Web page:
Investing in Africa | Relieving African data poverty

A measure of success or failure

Even gross domestic product (GDP) figures for many African countries cannot be relied upon, due to the suspect nature of the underlying data. In his book Poor Numbers: How We Are Misled by African Development Statistics and What to Do About It, Morten Jerven says that African GDP data are affected by serious problems of reliability, accuracy and volatility. If you cannot even measure GDP reliably, then there is little hope of building a long-term strategy for development and growth in Africa. Take the UN’s new sustainable development goals. It doesn’t matter how noble the intentions or socially transformative the goals, they mean nothing if you cannot reliably measure a country’s progress towards achieving those goals.

Mining data in Africa

The question is: just what can African governments do to reverse this data poverty? The answer lies in working with academic and research institutions, the private sector – particularly in the technology world – and NGOs to form robust institutions, systems and processes for the collection and aggregation of both national data and statistics, and statistics from the informal sector. Governments need to use all the tools at their disposal to gather the necessary data that will act as bedrock to economic and social advancement.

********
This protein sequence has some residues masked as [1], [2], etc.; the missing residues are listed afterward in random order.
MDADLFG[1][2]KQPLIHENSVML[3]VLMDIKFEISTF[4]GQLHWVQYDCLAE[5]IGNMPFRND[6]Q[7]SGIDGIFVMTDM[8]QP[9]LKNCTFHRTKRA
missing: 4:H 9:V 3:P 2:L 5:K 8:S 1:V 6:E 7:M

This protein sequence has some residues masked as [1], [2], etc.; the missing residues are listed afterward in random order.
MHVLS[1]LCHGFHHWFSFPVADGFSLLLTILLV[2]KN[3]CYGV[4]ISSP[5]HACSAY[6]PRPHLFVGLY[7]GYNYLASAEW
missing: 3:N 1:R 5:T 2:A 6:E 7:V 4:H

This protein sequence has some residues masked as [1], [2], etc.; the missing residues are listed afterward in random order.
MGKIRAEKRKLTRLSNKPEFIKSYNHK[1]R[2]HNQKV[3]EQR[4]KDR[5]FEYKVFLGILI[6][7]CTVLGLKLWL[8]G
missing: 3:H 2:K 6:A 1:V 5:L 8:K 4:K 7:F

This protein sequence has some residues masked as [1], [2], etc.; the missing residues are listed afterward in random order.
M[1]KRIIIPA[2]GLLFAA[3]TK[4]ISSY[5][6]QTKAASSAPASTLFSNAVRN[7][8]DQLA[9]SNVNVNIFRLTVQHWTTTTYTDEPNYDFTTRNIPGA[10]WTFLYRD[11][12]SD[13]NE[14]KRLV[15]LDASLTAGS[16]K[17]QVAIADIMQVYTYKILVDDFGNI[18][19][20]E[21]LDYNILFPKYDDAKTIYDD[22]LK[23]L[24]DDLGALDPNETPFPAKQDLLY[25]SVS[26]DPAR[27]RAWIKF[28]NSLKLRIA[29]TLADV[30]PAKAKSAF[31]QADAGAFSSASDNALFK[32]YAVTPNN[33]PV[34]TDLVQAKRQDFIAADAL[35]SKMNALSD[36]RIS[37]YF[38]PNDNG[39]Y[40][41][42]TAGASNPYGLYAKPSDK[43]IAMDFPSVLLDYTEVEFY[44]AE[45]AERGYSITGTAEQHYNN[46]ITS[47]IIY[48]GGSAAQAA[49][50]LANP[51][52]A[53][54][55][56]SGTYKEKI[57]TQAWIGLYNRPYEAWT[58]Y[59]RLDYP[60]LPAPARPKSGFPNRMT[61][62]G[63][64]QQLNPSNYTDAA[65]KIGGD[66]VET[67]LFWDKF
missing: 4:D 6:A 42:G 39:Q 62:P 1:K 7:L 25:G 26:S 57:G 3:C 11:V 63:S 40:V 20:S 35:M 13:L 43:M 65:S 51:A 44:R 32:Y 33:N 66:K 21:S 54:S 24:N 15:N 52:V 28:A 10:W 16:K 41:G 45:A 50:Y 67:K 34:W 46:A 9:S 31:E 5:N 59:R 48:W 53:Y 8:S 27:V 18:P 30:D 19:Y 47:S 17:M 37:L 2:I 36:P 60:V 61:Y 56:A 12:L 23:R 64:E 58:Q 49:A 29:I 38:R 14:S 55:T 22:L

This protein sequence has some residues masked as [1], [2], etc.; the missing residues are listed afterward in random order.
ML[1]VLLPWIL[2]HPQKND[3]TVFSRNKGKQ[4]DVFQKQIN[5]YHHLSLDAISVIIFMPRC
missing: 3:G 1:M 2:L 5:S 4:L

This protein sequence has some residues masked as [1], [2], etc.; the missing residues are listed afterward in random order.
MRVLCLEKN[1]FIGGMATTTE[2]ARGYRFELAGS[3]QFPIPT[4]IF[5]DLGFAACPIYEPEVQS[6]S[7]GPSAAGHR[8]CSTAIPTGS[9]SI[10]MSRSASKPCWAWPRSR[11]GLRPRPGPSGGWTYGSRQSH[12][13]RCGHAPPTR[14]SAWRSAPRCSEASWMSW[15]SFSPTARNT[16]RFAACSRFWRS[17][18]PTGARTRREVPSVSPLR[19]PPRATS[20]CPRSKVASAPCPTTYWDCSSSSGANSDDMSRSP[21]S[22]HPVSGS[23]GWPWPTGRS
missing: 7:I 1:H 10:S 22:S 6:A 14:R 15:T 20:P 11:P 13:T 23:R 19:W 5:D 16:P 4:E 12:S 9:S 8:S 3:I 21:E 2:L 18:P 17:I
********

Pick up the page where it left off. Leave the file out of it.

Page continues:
The way ahead

Fortunately there is already a shining model for success that governments across the developed world can imitate. The Global Strategy to improve agricultural and rural statistics, or GSARS, is the largest global effort to ensure reliable statistics in the field of agriculture. The strategy is founded upon three fundamental pillars:

  • Produce a minimum set of core data
  • Better integrate agriculture into the National Statistical Systems
  • Improve governance and statistical capacity building

There is absolutely no reason why these tenets cannot be applied beyond agriculture, to society and economics too.

To take a look at the GSARS Website, please click here.

It is imperative that governments find a way to gather and store information so that it may be used for the public good.

Rosalind Kainyah, MBE, Founder and Managing Director

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